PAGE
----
Ulster Bank PMI report for August 2022

A summary of this month’s Purchasing Managers’ Index report shows business activity declined for the fourth month running.

Key findings

  • Price pressures led to further reductions in output and new orders
  • Inflation remained elevated, but did ease
  • Job creation was at its slowest rate in a year and a half

That said, there were further signs of inflation softening, even as firms remained pessimistic about the outlook for the year ahead.

The headline seasonally adjusted Business Activity Index posted 45.4 in August, up from 41.9 in July and the highest reading in three months, but one that nonetheless pointed to a marked reduction in output over the month amid cost pressures and waning demand.

Commenting on the latest survey findings, Richard Ramsey, Chief Economist Northern Ireland, Ulster Bank, said: “NI’s private sector contraction continued last month with output/sales and new orders falling for the fourth month running. While the pace of decline in orders and output eased relative to July, the rate of contraction was still marked. Northern Ireland was one of nine of the 12 UK regions to report falling business activity.

“Once again, retailers are bearing the brunt of the downturn, posting the steepest falls in demand as the cost-of-living crisis continues to impact on consumers. Retail is also the only sector not to increase staffing levels last month. On the other hand, manufacturing bucked the wider trend as the only sector experiencing a rise in business activity, posting a marginal increase in output last month.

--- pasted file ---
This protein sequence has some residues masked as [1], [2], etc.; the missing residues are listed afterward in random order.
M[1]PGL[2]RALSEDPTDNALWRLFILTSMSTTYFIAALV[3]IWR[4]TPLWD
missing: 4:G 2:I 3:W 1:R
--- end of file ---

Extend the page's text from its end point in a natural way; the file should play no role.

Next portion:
“Inflationary pressures continue to be cited as a key factor curbing demand. The rate of input price inflation eased to its weakest rate since April last year – but it is worth noting that the price increases that are now being experienced are still stronger than anything reported prior to May 2021.

“Positives were thin on the ground in the latest report. Although employment growth continued, it was at the weakest pace in 18 months, and many firms continued to struggle to find suitable candidates to fill vacancies. The one silver lining with the downturn in demand is that it has eased the pressures on overstretched supply chains. However, this won’t be much consolation to most companies that face an increasingly hostile economic environment and outlook.

“We are in the midst of a cost-of-living and cost-of-doing-business emergency, with rising energy costs the primary driver behind the squeeze on disposable incomes and profitability. Last week, the UK government announced a range of measures to mitigate against the worst effects of the surge in energy costs, and we wait to see and hear how similar measures will be applied to Northern Ireland. The clock is ticking.”

For further insight, listen to the latest Ulster Economix monthly podcast.

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